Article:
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Borderline Areas in Fourteenth and
Fifteenth-century Music


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MSD 55    Borderline Areas in Fourteenth and Fifteenth-century Music Grenzbereiche in der Musik des 14. und 15. Jahrhunderts

Edited by Karl Kügle and Lorenz Welker.

MSD 55   978-1-59551-497-4
ii + 253 pp.   (2009)   26 cm     $70.00

This volume unites eleven essays in four languages, selected among papers first presented at the International Symposia in Late Medieval and Renaissance Music held at Kloster Neustift / Novacella, South Tyrol, in 1997 and 2000. Their common thread is the exploration of borders and borderline areas in music of the fourteenth and early fifteenth century. The authors, all acknowledged scholars in their field, hail from countries and scholarly traditions as diverse as Israel, Greece, Italy, Spain, Germany, Great Britain and the United States.

Christian Berger explores the differentiation between French and Italian styles in early fifteenth-century music, while Alice V. Clark probes the musical patronage of a ‘black sheep’ in the house of Valois, Duke Louis I of Anjou (1339–84). Francesco Facchin casts light on music-related images from late medieval Padua. Maricarmen Gómez examines a little-studied cantorale from Palma de Mallorca. Irmgard Lerch-Kalavrytinos introduces a recently discovered fragment with Ars Nova motets. Lucia Marchi’s contribution traces intersections between music, devotion, and civic life in early Quattrocento Umbria. Jehoash Hirshberg and Andrew Kirk-man investigate transitional zones between oral composition and writing in settings from the Rossi codex (Hirshberg), and form and content in the music of Binchois (Kirkman). The semantic nodes between texts, musical settings and meanings are the subject of Virginia Newes’s study on mimesis and imitation, whilst Elizabeth Eva Leach maps out intertextualities between three polyphonic songs that (re-)interpret the Roman de la Rose. Anne-Marie Treacy examines the emotional use of song in Chaucer’s Book of the Duchess against the models provided by the dits of Guillaume de Machaut.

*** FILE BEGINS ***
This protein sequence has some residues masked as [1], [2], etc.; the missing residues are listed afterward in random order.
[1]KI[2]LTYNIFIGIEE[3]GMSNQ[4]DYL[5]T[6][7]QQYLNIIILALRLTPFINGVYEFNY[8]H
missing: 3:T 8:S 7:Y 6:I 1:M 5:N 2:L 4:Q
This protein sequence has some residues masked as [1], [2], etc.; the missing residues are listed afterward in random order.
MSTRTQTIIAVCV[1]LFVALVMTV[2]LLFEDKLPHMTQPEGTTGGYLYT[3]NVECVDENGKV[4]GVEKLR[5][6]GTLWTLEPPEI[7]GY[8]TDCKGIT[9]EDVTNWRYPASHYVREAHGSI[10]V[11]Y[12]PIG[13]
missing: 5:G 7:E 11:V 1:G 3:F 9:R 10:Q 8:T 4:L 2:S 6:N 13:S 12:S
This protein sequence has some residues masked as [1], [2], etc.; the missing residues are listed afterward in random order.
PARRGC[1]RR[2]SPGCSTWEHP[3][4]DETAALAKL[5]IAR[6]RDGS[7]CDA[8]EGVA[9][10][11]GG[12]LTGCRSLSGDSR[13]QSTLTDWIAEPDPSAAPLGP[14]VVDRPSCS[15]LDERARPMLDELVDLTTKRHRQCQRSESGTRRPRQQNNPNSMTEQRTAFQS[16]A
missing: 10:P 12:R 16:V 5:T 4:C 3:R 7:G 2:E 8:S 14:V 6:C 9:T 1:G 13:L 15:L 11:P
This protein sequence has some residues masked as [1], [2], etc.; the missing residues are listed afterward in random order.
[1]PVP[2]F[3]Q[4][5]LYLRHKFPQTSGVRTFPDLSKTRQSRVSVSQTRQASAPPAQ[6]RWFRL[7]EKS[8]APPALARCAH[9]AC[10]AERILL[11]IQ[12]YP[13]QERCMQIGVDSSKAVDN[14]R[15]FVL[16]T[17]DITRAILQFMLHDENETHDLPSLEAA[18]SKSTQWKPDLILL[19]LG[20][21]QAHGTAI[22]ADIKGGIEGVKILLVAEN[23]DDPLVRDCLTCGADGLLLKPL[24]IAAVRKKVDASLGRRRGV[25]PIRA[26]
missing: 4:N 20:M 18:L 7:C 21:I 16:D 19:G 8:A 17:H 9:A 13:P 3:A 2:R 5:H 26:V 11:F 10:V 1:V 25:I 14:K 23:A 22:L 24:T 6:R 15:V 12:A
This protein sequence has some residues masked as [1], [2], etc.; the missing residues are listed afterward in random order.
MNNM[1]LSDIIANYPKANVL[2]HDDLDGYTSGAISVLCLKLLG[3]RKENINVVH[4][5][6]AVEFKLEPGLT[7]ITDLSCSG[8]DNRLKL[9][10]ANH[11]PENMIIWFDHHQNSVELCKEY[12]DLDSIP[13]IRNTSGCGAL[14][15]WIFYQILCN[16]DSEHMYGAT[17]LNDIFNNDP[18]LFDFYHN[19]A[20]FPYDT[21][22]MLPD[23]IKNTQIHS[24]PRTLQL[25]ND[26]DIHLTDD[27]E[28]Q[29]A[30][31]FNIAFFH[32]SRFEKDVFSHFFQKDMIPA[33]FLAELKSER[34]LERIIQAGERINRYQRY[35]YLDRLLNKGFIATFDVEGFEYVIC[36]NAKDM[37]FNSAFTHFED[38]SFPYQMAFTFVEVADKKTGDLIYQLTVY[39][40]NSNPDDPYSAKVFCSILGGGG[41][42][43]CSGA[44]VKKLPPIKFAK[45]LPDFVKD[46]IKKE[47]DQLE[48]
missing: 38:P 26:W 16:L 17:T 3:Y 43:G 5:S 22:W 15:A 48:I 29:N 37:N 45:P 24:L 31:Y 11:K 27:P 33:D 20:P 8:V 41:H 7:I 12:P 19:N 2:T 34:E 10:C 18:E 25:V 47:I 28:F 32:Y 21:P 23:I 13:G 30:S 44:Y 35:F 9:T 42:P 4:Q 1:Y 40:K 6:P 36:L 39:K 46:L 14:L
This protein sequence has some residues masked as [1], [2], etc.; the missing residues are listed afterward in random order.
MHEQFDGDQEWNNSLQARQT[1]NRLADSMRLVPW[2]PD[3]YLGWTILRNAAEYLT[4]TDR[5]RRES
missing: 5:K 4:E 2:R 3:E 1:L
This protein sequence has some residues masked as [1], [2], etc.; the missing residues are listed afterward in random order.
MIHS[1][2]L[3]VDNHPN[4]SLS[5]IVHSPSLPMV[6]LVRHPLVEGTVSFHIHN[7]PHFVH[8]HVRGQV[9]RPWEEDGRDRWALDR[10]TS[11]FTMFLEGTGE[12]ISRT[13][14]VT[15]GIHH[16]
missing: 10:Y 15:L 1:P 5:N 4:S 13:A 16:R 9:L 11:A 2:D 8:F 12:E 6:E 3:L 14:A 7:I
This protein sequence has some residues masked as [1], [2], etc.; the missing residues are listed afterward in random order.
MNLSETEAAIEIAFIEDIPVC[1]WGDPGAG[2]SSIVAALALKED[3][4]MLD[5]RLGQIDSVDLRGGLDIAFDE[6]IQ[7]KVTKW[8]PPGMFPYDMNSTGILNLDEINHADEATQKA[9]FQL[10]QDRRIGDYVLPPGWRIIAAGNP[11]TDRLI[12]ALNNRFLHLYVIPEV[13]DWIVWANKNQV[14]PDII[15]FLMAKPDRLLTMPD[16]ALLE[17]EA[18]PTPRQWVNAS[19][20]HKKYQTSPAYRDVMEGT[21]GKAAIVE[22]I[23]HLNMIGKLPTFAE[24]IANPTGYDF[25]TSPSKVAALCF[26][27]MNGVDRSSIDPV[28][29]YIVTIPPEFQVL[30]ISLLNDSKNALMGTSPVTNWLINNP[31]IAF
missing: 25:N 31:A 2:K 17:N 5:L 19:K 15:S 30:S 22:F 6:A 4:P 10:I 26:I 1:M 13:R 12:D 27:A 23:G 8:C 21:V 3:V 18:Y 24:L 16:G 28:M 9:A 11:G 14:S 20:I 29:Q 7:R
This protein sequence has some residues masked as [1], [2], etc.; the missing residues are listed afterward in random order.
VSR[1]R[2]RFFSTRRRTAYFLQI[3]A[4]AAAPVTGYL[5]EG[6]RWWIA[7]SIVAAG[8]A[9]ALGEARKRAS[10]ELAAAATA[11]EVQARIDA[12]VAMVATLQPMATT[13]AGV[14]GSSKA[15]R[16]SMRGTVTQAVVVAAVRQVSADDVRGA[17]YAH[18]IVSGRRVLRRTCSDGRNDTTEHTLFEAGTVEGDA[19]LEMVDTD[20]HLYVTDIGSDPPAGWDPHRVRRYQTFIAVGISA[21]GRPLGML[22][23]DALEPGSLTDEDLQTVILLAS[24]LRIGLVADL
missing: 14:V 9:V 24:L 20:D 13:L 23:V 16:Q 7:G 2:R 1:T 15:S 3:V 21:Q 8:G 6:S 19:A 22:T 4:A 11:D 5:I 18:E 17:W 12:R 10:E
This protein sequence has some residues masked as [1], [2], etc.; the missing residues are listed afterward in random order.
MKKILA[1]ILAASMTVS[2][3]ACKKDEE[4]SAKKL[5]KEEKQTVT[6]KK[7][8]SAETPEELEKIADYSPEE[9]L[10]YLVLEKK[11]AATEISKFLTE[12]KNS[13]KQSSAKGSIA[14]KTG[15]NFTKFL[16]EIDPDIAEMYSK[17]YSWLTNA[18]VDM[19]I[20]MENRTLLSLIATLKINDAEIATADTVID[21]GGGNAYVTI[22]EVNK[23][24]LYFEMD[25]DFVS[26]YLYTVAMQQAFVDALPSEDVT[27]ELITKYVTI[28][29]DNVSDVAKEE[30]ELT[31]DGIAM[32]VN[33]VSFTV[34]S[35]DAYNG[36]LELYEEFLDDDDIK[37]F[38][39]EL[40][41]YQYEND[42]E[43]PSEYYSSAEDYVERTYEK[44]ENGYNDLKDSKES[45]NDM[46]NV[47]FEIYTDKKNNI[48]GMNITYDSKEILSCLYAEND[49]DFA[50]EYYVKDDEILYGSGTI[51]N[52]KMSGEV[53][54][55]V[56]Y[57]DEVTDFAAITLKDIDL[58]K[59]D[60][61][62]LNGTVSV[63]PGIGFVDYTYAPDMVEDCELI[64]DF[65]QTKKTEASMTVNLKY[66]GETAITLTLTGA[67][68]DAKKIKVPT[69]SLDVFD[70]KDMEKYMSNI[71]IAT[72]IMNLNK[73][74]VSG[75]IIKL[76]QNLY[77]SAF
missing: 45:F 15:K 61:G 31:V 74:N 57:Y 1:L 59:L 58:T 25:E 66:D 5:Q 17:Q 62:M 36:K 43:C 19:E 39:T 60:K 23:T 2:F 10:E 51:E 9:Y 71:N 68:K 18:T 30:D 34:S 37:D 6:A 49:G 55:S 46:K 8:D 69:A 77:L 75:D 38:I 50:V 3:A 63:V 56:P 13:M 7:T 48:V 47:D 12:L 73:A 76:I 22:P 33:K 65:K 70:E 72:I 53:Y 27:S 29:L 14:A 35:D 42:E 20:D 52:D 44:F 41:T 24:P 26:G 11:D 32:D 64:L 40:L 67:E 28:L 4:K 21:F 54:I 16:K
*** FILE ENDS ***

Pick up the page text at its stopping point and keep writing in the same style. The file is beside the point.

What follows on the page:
The editors, Karl Kügle and Lorenz Welker, are Professors of Musicology at Utrecht and Munich Universities. Together, they organized the 1997 and 2000 symposia

Foreword / Vorwort  vii
Illustrations / Abbildungen  ix
Abbreviations / Abkürzungen  xi
• • •
Christian Berger, Subtilitas und Melodicità. Französische und italienische Satztechniken
    in der Handschrift Pz 3

Alice V. Clark, Music for Louis of Anjou  15

Francesco Facchin, Rappresentazioni musicali nell'iconografia medievale padovana   33

Maricarmen Gómez, Una fuente desatendida con repertorio sacro mensural de fines del
    medioevo: el cantoral del Convento de la Concepción de Palma
    de Mallorca

Jehoash Hirshberg, From Descriptive to Prescriptive Notation in Early Trecento Music  95

Andrew Kirkman, Negotiating Form and Content in Fifteenth-Century Music: A View
    Through Some Mass Pairs by Binchois

Irmgard Lerch-Kalavrytinos, Ars Nova-Fragmente in Würzburg  119

Virginia Newes, The Cuckoo and the Nightingale: Patterns of Mimesis and Imitation
    in French Songs of the Late Middle Ages

Lucia Marchi, Music, Devotion, and Civic Life in Early Quattrocento Orvieto:
    A Paired Gloria-Credo for the Cathedral of Santa Maria
    della Stella

Elizabeth Eva Leach, Grafting the Rose: Machaut, the Ars Subtilior, and the
    Cyprus Balades

Anne-Marie Treacy, Et pour la joie que j'avoie ce rondelet fis: The Emotional Use of
    Song in Chaucer's Book of the Duchess

• • •
Contributors / Mitarbeiter  233
Bibliography / Literaturverzeichnis  237



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